Perennial, rambling, hairless, evergreen, woody vine without tendrils. Leaves are glossy, deep green, serrated and compound, with 7-9 pointed leaflets. Flowers are pink with darker pink veins, trumpet-shaped and borne in terminal clusters in December – March. Seed capsules are long, narrow, flattened and contain brown seeds in a papery wing.
Although Port St Johns creeper is not a legally declared pest plant, it may still be invasive in some situations. Consider lower risk alternatives for your garden, such as native plants.
Riparian margins, gardens, urban areas.
Sets seed. Vegetative spread from layering. Human-mediated dispersal through dumping of garden waste and deliberate plantings.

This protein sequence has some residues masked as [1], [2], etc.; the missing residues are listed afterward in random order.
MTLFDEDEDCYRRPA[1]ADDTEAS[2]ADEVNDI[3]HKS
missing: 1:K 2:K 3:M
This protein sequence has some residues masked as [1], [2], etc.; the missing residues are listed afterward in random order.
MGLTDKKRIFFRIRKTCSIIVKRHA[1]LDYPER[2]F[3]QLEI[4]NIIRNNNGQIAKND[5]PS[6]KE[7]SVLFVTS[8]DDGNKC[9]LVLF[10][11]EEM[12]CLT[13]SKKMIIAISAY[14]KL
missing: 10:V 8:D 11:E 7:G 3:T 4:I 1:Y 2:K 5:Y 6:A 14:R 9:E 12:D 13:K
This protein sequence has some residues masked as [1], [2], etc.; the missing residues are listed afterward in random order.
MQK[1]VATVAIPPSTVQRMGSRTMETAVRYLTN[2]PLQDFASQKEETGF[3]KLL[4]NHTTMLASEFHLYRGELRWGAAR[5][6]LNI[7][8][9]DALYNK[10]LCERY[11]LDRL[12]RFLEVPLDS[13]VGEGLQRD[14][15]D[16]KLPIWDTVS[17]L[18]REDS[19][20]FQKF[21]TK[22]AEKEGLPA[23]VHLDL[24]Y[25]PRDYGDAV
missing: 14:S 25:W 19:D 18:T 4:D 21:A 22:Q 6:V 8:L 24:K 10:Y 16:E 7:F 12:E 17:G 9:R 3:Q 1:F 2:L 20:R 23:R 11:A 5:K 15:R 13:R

Forms dense thickets, smothering other vegetation.
Cut and pull vines away from desirable trees and native plants before foliar spraying. Follow up treated areas 3 times per year. Encourage natural regeneration of native plants or replant treated areas where possible after 2-3 treatments to establish dense ground cover and minimise reinvasion.
CAUTION: When using any herbicide or pesticide please read the label thoroughly to ensure that all instructions and safety requirements are followed.